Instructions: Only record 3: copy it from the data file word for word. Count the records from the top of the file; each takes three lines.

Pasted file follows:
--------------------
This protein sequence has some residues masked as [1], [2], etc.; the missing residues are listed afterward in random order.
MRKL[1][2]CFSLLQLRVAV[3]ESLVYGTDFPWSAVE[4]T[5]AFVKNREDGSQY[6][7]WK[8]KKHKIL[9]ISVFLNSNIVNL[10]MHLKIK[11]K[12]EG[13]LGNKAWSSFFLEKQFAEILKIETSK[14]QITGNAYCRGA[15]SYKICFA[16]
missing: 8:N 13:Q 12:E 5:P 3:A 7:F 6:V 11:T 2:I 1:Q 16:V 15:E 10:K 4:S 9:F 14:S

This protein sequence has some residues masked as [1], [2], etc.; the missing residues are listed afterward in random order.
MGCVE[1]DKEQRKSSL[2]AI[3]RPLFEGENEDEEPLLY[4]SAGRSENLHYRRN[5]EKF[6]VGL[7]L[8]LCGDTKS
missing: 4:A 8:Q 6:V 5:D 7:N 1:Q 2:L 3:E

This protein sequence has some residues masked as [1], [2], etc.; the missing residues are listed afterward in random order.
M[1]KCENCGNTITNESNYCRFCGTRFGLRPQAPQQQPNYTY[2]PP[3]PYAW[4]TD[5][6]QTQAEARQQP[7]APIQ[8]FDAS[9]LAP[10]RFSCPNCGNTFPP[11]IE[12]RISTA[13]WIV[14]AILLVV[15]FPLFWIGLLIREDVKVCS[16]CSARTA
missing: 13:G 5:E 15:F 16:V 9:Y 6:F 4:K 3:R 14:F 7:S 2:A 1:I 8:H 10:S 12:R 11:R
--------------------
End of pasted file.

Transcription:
This protein sequence has some residues masked as [1], [2], etc.; the missing residues are listed afterward in random order.
M[1]KCENCGNTITNESNYCRFCGTRFGLRPQAPQQQPNYTY[2]PP[3]PYAW[4]TD[5][6]QTQAEARQQP[7]APIQ[8]FDAS[9]LAP[10]RFSCPNCGNTFPP[11]IE[12]RISTA[13]WIV[14]AILLVV[15]FPLFWIGLLIREDVKVCS[16]CSARTA
missing: 13:G 5:E 15:F 16:V 9:Y 6:F 4:K 3:R 14:F 7:S 2:A 1:I 8:H 10:S 12:R 11:R